Human Genetic Diversity: Functional Consequences for Health and Disease

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OUP Oxford, Aug 6, 2009 - Science - 502 pages
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The secrets of our genetic heritage are finally being unlocked. The massive scientific effort to sequence the human genome is in fact just the beginning of a long journey as the extraordinary genetic diversity that exists between individuals becomes clear. Work in this field promises much: to understand our evolutionary origins, to define us as individuals, to predict our risk of disease and to more effectively understand, treat and prevent illness. Contemporary genetic research is allowing the basis of both rare inherited disorders and common multifactorial diseases like asthma and diabetes to be more clearly defined. Huge investments are being made and great advances have been achieved, but the challenges remain daunting. This book provides an authoritative overview of this topical and very rapidly advancing field of biomedical research. Human Genetic Diversity describes the major classes of genetic variation and their functional consequences. A combination of cutting-edge research and landmark historical studies illustrate developments in the field, the rationale for current studies and likely future directions. Major structural variants at a chromosomal level are described, as well as copy number variation and sequence level genetic diversity. Evidence of selective pressures in human populations and insights into human evolution are illustrated. The book describes the development of linkage analysis and more recently genome-wide association studies to define the genetic basis of disease, current approaches to defining functional causative variants and the emerging fields of pharmacogenomics and individualised medicine.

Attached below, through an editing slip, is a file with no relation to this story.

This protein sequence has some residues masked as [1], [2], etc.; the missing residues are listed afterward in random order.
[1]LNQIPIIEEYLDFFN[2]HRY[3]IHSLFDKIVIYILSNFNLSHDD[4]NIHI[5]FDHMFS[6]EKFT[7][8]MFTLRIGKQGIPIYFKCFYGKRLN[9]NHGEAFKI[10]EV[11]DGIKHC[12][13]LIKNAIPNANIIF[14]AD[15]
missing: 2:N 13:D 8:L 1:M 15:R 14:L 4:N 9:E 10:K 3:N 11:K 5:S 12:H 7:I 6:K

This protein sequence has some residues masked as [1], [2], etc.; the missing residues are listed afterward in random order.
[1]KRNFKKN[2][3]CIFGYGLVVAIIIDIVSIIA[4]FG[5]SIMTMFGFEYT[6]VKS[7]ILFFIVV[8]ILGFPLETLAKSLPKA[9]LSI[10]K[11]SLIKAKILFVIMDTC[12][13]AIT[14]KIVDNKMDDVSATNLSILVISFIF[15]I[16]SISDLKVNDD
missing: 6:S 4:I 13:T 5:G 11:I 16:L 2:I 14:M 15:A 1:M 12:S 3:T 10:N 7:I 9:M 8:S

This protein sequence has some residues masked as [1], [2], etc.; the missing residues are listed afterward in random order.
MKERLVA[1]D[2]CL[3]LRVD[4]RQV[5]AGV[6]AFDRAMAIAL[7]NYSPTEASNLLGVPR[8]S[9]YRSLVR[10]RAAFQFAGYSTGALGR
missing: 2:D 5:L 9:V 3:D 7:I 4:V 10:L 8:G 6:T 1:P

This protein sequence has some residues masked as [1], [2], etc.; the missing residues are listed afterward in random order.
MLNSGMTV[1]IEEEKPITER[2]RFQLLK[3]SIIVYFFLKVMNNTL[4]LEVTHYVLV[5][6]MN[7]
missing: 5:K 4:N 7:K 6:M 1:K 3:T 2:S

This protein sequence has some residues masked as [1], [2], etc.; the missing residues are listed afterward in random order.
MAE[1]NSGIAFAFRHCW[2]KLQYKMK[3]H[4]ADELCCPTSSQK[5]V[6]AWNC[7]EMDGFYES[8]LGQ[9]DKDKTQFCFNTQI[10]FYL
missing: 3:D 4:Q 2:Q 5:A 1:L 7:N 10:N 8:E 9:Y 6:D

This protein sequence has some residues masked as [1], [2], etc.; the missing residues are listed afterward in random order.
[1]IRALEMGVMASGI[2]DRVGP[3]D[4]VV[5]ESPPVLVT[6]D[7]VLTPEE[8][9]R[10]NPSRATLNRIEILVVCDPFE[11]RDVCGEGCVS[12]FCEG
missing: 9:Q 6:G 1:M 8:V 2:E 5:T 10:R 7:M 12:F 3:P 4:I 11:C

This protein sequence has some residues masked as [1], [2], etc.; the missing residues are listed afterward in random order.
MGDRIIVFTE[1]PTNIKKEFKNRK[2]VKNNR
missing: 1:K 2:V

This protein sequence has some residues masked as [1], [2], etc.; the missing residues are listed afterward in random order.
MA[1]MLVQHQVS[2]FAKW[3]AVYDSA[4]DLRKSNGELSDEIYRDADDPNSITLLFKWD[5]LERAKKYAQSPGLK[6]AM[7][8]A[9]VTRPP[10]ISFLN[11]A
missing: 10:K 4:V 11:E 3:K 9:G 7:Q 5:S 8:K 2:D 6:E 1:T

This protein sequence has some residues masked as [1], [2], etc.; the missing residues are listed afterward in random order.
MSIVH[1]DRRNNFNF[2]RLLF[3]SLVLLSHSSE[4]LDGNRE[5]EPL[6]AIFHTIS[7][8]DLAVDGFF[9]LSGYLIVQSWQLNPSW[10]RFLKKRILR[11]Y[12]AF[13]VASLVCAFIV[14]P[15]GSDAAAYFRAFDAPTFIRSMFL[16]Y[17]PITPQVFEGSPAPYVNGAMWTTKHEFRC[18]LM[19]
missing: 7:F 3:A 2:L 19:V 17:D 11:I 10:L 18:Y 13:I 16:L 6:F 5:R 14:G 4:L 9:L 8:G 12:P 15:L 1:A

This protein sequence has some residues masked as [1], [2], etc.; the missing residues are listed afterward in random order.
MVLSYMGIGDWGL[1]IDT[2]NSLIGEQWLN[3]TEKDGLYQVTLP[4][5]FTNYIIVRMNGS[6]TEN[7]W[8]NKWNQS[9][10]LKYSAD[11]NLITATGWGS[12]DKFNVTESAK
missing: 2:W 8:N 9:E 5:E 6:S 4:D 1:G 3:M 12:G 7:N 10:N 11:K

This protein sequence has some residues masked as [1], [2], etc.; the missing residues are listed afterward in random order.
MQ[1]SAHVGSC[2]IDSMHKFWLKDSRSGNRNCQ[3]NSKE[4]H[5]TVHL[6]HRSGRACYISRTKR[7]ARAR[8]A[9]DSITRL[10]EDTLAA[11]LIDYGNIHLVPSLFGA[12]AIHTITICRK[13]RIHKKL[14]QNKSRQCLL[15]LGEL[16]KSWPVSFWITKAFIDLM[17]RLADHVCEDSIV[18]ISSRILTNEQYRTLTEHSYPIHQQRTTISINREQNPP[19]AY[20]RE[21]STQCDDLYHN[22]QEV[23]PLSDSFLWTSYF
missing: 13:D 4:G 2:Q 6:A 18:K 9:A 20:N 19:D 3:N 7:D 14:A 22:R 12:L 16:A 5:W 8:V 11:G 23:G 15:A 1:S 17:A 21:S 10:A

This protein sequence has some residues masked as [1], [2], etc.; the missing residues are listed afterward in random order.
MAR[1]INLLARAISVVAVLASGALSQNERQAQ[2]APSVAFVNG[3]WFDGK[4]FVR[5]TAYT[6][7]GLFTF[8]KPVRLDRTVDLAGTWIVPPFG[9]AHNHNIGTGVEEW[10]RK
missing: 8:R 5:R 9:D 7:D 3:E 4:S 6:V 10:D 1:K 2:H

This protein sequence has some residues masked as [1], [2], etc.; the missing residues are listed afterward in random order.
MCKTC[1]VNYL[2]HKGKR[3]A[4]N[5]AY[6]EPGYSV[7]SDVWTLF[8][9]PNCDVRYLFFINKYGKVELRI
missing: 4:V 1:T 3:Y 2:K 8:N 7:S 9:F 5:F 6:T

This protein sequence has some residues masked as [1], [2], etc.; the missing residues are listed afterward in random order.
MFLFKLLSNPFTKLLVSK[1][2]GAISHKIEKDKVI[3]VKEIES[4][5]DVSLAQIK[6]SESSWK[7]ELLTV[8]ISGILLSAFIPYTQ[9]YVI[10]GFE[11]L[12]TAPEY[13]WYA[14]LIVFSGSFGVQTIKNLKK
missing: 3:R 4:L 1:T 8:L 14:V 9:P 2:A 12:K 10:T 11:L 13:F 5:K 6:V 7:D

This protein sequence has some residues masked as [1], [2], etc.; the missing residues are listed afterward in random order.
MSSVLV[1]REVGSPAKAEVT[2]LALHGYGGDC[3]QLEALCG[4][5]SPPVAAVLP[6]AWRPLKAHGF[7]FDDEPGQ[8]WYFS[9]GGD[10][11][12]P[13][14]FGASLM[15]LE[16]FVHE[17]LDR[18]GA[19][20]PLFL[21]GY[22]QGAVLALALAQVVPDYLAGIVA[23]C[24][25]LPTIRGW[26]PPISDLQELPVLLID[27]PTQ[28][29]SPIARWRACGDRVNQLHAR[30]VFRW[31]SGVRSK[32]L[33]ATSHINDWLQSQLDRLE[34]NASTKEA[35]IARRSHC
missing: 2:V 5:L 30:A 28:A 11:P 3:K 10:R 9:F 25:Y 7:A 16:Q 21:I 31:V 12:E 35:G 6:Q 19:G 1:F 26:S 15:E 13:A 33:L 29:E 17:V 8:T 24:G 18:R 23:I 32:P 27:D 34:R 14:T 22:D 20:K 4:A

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About the author (2009)

Julian Knight gained a BA from the University of Cambridge in 1989, subsequently qualifying in medicine from the University of Edinburgh in 1992. Following junior hospital posts in Edinburgh and Newcastle, he did his DPhil at the Weatherall Institute of Molecular Medicine in Oxford. In 1999 he began post-doctoral research as an MRC Clinician Scientist in Oxford and Harvard. He has been a Wellcome Trust Senior Research Fellow in Clinical Science at the Wellcome Trust Centre for Human Genetics in Oxford since 2005 and is an honorary Consultant in Internal Medicine at the John Radcliffe Hospital. He was elected fellow of the Royal College of Physicians in 2007 and was awarded the Linacre Medal by the Royal College of Physicians in 2008. His current research programme investigates the functional consequences of genetic variation for genetic variation for gene regulation with a particular interest in immune and infectious disease.

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